The TUC union has warned that new rules from ministers designed to tackle “fire and rehire” practices are “not going to stop another P&O-style scandal”.
The Government has said companies which sack workers who do not agree to accept worse working terms face compensation payments as part of a crackdown on rogue practices.
Business Secretary Grant Shapps announced the plans on Tuesday for a statutory code of practice for employers.
The announcement is partly in response to the actions of P&O Ferries, which last year sacked 786 seafarers without due consultation.
P&O was widely condemned for not providing staff with notice for the sackings, but an investigation by the insolvency service found their actions were not illegal.
TUC general secretary Paul Nowak said the new rules from Government do not go far enough.
“This is a reheated, repeated announcement,” he said.
“A statutory code of practice is not going to stop another P&O-style scandal from happening, and it won’t deter bad bosses from treating staff like disposable labour.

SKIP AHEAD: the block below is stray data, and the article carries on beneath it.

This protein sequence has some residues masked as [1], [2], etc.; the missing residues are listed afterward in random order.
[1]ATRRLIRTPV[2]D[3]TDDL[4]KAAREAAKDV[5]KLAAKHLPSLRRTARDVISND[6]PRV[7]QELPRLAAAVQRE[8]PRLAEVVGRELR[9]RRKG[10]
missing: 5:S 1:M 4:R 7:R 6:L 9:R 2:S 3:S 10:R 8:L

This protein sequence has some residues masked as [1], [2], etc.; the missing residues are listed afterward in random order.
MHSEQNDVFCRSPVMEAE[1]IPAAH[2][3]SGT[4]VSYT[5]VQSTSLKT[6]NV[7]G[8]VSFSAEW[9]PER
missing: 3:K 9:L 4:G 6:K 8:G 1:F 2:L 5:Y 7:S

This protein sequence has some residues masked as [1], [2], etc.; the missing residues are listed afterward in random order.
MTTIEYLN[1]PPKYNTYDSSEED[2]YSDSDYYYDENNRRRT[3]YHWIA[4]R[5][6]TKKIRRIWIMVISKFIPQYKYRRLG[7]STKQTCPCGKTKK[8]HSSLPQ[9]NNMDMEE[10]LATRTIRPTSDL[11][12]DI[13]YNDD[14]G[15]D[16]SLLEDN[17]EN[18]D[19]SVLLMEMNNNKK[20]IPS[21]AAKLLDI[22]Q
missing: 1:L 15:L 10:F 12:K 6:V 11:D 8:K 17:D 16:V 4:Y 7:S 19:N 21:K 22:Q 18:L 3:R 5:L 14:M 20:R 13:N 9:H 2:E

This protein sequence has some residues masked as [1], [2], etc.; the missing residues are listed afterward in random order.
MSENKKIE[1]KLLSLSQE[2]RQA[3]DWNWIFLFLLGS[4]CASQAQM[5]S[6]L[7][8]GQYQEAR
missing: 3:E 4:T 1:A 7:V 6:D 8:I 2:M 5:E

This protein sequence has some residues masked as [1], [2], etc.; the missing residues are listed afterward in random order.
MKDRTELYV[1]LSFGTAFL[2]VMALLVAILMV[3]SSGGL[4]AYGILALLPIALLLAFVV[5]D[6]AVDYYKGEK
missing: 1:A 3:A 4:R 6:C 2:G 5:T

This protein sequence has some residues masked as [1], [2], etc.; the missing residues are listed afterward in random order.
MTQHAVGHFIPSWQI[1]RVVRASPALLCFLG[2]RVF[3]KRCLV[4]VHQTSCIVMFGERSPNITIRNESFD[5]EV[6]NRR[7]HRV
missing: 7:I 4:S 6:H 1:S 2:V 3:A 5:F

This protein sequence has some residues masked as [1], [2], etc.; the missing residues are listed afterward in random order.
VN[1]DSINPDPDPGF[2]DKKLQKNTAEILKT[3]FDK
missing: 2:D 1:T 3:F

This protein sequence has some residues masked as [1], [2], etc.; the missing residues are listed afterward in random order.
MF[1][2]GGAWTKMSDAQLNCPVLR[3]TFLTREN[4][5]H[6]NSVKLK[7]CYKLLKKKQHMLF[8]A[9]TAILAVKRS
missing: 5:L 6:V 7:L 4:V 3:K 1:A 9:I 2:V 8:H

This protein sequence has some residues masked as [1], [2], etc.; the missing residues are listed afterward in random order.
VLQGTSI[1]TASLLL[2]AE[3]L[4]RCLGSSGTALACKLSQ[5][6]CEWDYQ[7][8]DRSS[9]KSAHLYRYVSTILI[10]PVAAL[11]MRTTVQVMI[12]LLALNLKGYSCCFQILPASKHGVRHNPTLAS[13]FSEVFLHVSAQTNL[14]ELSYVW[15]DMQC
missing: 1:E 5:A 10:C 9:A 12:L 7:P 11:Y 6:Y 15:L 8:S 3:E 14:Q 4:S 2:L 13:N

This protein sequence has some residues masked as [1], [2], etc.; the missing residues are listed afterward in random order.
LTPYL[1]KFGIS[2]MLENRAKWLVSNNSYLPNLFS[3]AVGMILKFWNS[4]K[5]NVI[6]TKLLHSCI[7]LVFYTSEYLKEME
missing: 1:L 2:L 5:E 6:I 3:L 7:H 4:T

“If the Government really cared about workers’ rights it wouldn’t have abandoned its much-touted employment bill.”
The Government pledged the new code will protect employees and clamp down on employers that use controversial dismissal tactics.
Courts will be given power to increase compensation to employees by 25% in certain circumstances if employers do not abide by the set of rules.
Mr Shapps said: “Using fire and rehire as a negotiation tactic is a quick-fire way to damage your reputation as a business.
“Our new code will crack down on firms mistreating employees and set out how they should behave when changing an employee’s contract.
“We are determined to do all we can to protect and enhance workers’ rights across the country.”
Susan Clews, chief executive of Acas, said: “We will carefully consider the Government’s consultation on its new draft code of practice and respond to it in due course.
“Our own advice is clear that fire and rehire is an extreme step that can seriously damage working relations and has significant legal risks for organisations.”
Angela Rayner, Labour’s deputy leader, said: “This code isn’t worth the paper it’s written on.
“It’s shameful that nearly a year after the P&O Ferries scandal the Conservatives can only offer this weak half-measure, which they admit will allow fire and rehire tactics to continue.”